In 2016, 280,000 asylum seekers came to Germany. Mohamad Babi is one of them. Since August 2019, he has been training as an IT specialist for systems integration at Bauer Media. Today, Mohamad gives us some insight into his life and his training at Bauer and tells us about the hurdles and opportunities in this new life.

Interview with Mohamad Babi, IT specialist for system integration

Mohamad, you studied business administration for two years in Syria. Why did you choose a new path once you arrived in Germany and decided to train as an IT specialist?

Even in Syria, I was interested in all computer-related topics and, in addition to my business studies, I ran my own computer shop where I also carried out repairs in the hard- and software area. That's why in Germany it was quickly clear to me that I wanted to deepen this knowledge. What I love about working as an IT specialist for systems integration is that I can help my colleagues. I like to compare my job to a "computer doctor" – people have a problem with their computer, which may have important documents on it. With the knowledge I gain during my training, I can save these computers. That makes me happy.

There are some steps to take between deciding "I'm going to become an IT specialist" and a permanent apprenticeship. How did you come to do your apprenticeship at Bauer?

After I had settled in Germany, it was important for me not to stand still. At first, my focus was on German language and integration courses and then on quickly finding an apprenticeship in my desired field of IT. Admittedly, I applied to a few companies to increase my chances. At Bauer Media Group, I got contacted right away and was invited to introduce myself in person in an interview. What I particularly liked at Bauer was the open manner of the employees who accompanied the application process. I sensed the friendly atmosphere and the open-minded corporate culture already in the first job interview. That was a reason for me to start here.

How did your job interview go? What do applicants have to bear in mind?

First of all, the interview was a lot of fun for me. Part of it was to solve a task. I had to work on a logic task and a maths task, but I was able to complete them in the allotted time. If you can think logically, you don't have to worry about that. Of course, I had to prepare well, inform myself about the company and explain in a comprehensible way why I wanted to start this apprenticeship. The most important thing, however, is the desire for IT, a good portion of openness and authenticity.

What tasks are part of your everyday training today?

My everyday life as an apprentice is divided between work in the company and vocational school. At the vocational school, I learn the basics of computer science and immerse myself in the specific content of my training profession. In the company, there is an assignment plan for each IT specialist trainee with practical teaching content, which we learn about in the individual departments. In each department, I work on my own projects in addition to the daily business. I am provided with the necessary software and at the end of each assignment I present my results to my colleagues. For me, the presentation is a great feeling every time, because I see and experience what I have learned during that time.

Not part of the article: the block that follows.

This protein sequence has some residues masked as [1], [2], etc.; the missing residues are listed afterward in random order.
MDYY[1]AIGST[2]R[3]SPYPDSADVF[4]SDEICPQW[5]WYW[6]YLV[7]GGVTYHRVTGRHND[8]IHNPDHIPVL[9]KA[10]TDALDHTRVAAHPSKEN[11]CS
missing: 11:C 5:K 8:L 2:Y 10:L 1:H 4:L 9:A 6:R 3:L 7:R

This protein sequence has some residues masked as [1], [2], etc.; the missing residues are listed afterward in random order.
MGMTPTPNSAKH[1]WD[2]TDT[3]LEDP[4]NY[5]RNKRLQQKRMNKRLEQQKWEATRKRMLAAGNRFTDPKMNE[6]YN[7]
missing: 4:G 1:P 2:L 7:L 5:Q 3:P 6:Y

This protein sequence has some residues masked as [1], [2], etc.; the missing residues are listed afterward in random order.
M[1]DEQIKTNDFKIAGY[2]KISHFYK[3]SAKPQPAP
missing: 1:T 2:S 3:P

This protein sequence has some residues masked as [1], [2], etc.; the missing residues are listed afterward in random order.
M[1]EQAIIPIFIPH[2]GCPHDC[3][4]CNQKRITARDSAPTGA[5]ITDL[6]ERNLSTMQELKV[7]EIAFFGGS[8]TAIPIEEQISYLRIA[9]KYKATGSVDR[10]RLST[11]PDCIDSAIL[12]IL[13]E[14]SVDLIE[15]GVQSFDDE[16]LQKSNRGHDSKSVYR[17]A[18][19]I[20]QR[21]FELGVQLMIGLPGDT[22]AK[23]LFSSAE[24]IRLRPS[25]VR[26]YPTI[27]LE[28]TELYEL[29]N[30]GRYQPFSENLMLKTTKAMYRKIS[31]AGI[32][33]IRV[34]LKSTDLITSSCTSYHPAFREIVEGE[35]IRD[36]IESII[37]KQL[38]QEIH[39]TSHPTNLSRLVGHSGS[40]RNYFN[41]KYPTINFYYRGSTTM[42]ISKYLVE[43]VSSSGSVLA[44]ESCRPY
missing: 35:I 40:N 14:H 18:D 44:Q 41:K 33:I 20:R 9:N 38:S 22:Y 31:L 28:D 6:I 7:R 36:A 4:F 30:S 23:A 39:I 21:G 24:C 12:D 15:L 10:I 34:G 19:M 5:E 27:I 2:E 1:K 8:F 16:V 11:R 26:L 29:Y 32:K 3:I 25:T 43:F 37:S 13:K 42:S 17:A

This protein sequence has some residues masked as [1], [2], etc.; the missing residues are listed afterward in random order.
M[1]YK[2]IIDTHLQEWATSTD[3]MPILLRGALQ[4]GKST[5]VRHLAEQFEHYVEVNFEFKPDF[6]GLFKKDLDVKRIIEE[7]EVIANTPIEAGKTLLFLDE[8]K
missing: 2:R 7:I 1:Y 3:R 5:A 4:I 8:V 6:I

Doing an apprenticeship in a foreign country is difficult, especially with regards to the language. How do you manage your professional life despite the language barrier?

I've only been in Germany for a few years, but last year I passed my exam for level C1. Listening is generally easier for me than speaking. For someone who is learning German for the first time, the pronunciation of some words is not easy. There are also a lot of technical words that I don't know yet or that I am learning. But I get along well in my working life, it even helps my German skills. Personally, I learn languages best through contact with others, i.e. by using them. I have more than enough of that at work.

How has your life changed in Germany?

German culture is of course very different from the culture in my home country. Nevertheless, I find it difficult to pinpoint how my life has changed apart from the location. It's more the small things that I've come to know and adopt here in Germany. For example at the beginning, I immediately noticed the future-oriented, very sensible thinking and the meticulous planning of every little thing. I have internalised this way of thinking more and more during my time here and it has made me better.

Your training at Bauer will continue for just under another year. What do you want for the future?

First of all, I would like to finish my training in the best possible way and be taken on by Bauer in a permanent position. I'm looking forward to being able to implement my own projects. After all, as a computer scientist I always have a lot of responsibility in a company. If we make mistakes, in the worst case no one can work. In the long term, I'm aiming for a degree in computer science. Here at Bauer Media Group, too, of course.

This interview first appeared in the German Bauer Media Blog.